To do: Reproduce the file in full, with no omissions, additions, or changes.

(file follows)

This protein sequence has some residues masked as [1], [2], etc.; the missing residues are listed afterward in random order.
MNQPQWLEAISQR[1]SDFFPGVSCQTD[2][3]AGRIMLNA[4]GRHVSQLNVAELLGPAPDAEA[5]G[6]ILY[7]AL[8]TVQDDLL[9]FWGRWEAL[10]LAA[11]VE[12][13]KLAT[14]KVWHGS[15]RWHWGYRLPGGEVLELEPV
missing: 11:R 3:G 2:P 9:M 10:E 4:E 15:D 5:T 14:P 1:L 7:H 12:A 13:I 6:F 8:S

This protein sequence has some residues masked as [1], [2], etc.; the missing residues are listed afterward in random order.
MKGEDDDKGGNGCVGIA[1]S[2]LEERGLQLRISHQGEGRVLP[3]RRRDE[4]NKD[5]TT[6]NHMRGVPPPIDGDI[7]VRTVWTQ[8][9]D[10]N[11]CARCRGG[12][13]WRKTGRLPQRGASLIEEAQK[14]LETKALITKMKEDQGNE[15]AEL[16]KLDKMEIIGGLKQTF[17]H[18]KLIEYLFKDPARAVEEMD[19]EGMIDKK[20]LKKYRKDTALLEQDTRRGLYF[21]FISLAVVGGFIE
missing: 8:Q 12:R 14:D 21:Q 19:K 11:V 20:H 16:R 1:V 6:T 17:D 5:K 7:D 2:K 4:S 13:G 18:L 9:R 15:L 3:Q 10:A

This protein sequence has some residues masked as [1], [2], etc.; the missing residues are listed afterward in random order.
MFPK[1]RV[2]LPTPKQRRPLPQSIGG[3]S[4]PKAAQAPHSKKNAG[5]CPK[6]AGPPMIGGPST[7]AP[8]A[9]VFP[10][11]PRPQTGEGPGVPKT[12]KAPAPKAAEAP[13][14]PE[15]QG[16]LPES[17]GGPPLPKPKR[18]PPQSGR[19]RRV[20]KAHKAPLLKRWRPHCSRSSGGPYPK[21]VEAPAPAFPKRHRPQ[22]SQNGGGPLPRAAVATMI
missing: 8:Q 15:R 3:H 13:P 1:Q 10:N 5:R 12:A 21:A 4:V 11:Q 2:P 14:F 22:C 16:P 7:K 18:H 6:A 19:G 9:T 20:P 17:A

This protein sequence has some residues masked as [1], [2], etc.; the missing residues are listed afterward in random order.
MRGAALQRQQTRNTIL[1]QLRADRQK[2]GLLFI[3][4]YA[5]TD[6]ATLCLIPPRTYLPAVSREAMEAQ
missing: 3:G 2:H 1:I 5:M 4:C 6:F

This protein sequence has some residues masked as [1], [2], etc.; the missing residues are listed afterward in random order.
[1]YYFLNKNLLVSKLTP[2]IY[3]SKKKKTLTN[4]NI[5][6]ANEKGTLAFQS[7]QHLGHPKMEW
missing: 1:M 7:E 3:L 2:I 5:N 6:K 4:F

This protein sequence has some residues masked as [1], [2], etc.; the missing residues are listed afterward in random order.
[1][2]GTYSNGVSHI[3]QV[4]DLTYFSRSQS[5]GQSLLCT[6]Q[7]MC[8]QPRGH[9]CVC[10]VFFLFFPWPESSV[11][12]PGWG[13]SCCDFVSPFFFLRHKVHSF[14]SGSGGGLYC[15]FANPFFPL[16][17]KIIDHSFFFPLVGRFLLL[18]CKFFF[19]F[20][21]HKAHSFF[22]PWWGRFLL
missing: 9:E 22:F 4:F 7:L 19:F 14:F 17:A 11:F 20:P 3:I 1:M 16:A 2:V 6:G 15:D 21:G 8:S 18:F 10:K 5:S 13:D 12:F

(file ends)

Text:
This protein sequence has some residues masked as [1], [2], etc.; the missing residues are listed afterward in random order.
MNQPQWLEAISQR[1]SDFFPGVSCQTD[2][3]AGRIMLNA[4]GRHVSQLNVAELLGPAPDAEA[5]G[6]ILY[7]AL[8]TVQDDLL[9]FWGRWEAL[10]LAA[11]VE[12][13]KLAT[14]KVWHGS[15]RWHWGYRLPGGEVLELEPV
missing: 11:R 3:G 2:P 9:M 10:E 4:E 15:D 5:T 14:P 1:L 7:H 12:A 13:I 6:F 8:S

This protein sequence has some residues masked as [1], [2], etc.; the missing residues are listed afterward in random order.
MKGEDDDKGGNGCVGIA[1]S[2]LEERGLQLRISHQGEGRVLP[3]RRRDE[4]NKD[5]TT[6]NHMRGVPPPIDGDI[7]VRTVWTQ[8][9]D[10]N[11]CARCRGG[12][13]WRKTGRLPQRGASLIEEAQK[14]LETKALITKMKEDQGNE[15]AEL[16]KLDKMEIIGGLKQTF[17]H[18]KLIEYLFKDPARAVEEMD[19]EGMIDKK[20]LKKYRKDTALLEQDTRRGLYF[21]FISLAVVGGFIE
missing: 8:Q 12:R 14:D 21:Q 19:K 11:V 20:H 16:R 1:V 6:T 17:D 5:K 7:D 2:K 4:S 13:G 18:L 9:R 15:L 3:Q 10:A

This protein sequence has some residues masked as [1], [2], etc.; the missing residues are listed afterward in random order.
MFPK[1]RV[2]LPTPKQRRPLPQSIGG[3]S[4]PKAAQAPHSKKNAG[5]CPK[6]AGPPMIGGPST[7]AP[8]A[9]VFP[10][11]PRPQTGEGPGVPKT[12]KAPAPKAAEAP[13][14]PE[15]QG[16]LPES[17]GGPPLPKPKR[18]PPQSGR[19]RRV[20]KAHKAPLLKRWRPHCSRSSGGPYPK[21]VEAPAPAFPKRHRPQ[22]SQNGGGPLPRAAVATMI
missing: 8:Q 15:R 3:H 13:P 1:Q 10:N 5:R 12:A 21:A 4:V 11:Q 2:P 14:F 22:C 16:P 7:K 18:H 6:A 19:G 9:T 20:P 17:A

This protein sequence has some residues masked as [1], [2], etc.; the missing residues are listed afterward in random order.
MRGAALQRQQTRNTIL[1]QLRADRQK[2]GLLFI[3][4]YA[5]TD[6]ATLCLIPPRTYLPAVSREAMEAQ
missing: 3:G 2:H 1:I 5:M 4:C 6:F

This protein sequence has some residues masked as [1], [2], etc.; the missing residues are listed afterward in random order.
[1]YYFLNKNLLVSKLTP[2]IY[3]SKKKKTLTN[4]NI[5][6]ANEKGTLAFQS[7]QHLGHPKMEW
missing: 1:M 7:E 3:L 2:I 5:N 6:K 4:F

This protein sequence has some residues masked as [1], [2], etc.; the missing residues are listed afterward in random order.
[1][2]GTYSNGVSHI[3]QV[4]DLTYFSRSQS[5]GQSLLCT[6]Q[7]MC[8]QPRGH[9]CVC[10]VFFLFFPWPESSV[11][12]PGWG[13]SCCDFVSPFFFLRHKVHSF[14]SGSGGGLYC[15]FANPFFPL[16][17]KIIDHSFFFPLVGRFLLL[18]CKFFF[19]F[20][21]HKAHSFF[22]PWWGRFLL
missing: 9:E 22:F 4:F 7:L 19:F 14:F 17:A 11:F 20:P 3:I 1:M 16:A 2:V 6:G 15:D 21:G 8:S 18:F 10:K 5:S 13:D 12:F